By:  Clarence K. Lau, Esq.

Pet waste in common areas is an unfortunate and recurring issue in many communities.  One would assume and expect that neighbors would extend the common courtesy of cleaning up after their dogs. However, as we have all experienced firsthand (or firstfoot), some residents apparently feel that they have no such obligation.  This is not only an aesthetic and olfactory nuisance, but a sanitation and health issue as well. Most community association governing documents either expressly prohibit such activity or grant the Board of Directors the authority to adopt rules and regulations to address the issue.  The practical problem faced by an association in enforcing such violations is the difficulty of proving which pet or pet owner committed the violation. In the past, associations have had to rely on either video surveillance or testimony from neighbors to provide the evidence necessary to impose fines and other sanctions.  However, many violations are not captured by video or witnessed by neighbors and neighbors are often reluctant, in any case, to step forward.  Fortunately, recent advances in science and technology may provide a solution.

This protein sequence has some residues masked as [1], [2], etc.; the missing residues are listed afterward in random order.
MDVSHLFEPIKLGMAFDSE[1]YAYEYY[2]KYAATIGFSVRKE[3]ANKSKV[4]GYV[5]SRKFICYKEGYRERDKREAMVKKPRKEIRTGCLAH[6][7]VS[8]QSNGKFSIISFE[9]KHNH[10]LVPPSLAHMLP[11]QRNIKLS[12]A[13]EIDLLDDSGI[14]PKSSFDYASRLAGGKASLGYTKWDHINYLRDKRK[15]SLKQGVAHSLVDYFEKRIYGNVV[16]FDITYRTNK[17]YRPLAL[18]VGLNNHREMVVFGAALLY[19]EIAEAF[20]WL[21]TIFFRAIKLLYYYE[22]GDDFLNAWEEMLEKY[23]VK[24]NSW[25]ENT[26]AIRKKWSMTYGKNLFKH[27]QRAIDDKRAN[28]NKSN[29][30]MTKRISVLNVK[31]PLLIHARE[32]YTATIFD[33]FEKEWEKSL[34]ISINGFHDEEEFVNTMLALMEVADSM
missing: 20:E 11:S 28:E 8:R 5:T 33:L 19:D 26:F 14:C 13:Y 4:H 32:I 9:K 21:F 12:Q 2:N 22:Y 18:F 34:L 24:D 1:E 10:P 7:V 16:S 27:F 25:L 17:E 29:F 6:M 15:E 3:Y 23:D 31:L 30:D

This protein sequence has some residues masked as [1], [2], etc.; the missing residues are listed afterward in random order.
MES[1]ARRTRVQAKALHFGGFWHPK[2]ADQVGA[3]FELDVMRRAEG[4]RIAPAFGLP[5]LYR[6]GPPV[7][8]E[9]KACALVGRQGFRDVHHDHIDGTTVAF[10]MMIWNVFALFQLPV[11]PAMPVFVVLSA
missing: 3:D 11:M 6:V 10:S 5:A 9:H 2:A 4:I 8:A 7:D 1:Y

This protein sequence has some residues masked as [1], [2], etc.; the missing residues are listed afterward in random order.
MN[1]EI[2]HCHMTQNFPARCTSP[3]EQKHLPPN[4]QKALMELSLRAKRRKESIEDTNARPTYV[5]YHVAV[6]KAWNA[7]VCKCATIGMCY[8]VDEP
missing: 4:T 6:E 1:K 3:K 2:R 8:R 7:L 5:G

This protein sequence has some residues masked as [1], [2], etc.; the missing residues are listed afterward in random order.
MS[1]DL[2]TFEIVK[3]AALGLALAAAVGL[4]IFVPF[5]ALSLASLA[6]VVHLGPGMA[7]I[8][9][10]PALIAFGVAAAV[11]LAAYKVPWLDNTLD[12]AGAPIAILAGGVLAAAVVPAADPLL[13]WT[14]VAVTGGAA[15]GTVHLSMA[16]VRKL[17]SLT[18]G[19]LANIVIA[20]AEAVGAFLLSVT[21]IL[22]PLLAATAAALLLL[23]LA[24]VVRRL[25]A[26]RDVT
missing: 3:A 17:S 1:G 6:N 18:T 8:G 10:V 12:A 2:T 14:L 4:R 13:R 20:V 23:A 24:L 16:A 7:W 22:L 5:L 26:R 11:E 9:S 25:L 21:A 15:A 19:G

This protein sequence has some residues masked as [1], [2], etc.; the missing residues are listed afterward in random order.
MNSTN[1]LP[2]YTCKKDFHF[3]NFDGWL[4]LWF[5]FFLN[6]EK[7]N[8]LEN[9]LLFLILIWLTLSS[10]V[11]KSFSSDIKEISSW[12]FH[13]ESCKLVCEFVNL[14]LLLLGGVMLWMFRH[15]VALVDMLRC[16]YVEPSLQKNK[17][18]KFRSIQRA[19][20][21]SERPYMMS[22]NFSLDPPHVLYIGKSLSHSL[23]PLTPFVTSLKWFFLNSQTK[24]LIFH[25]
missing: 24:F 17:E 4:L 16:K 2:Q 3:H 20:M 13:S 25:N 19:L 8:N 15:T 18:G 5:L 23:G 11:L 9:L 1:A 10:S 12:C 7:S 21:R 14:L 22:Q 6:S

In order to assist in dealing with this issue, some communities have turned to companies that specialize in providing DNA pet registration services. These companies generally provide DNA collection kits which are used to register each dog in the community.  Owners are typically required to set up an appointment (usually at an onsite location) to submit DNA samples for their dogs.  When Owners arrive for the appointment (with their dog in tow) they are provided a kit which is used to obtain a DNA sample from their dog, often by means of a cheek swab.   Information regarding each dog and its Owner is also entered into a DNA Pet Registry, which allows the Association to keep track of all information related to the pet.  Once the DNA samples are obtained, they are sent to a lab for processing.  The lab results for each pet are then uploaded to the DNA Pet Registry. After the DNA Pet Registry has been set up, subsequent pet waste violations are easily handled by taking a sample of the waste (using another kit provided by the company) and matching it by DNA testing to the violating pet via the DNA Pet Registry.

Prior to implementing such a program, an association should review its governing documents to confirm (1) that the failure to remove pet waste from the common areas is an actionable violation; (2) that the Association has the authority to require that all Owners register their pets; and (3) that the Association has the authority specially assess the fees associated with the DNA pet registration services.  It is usually beneficial to adopt specific regulations setting forth the requirements and procedures needed to implement the program. Your community association attorney can assist with the required review of the governing documents and preparation of the necessary regulations.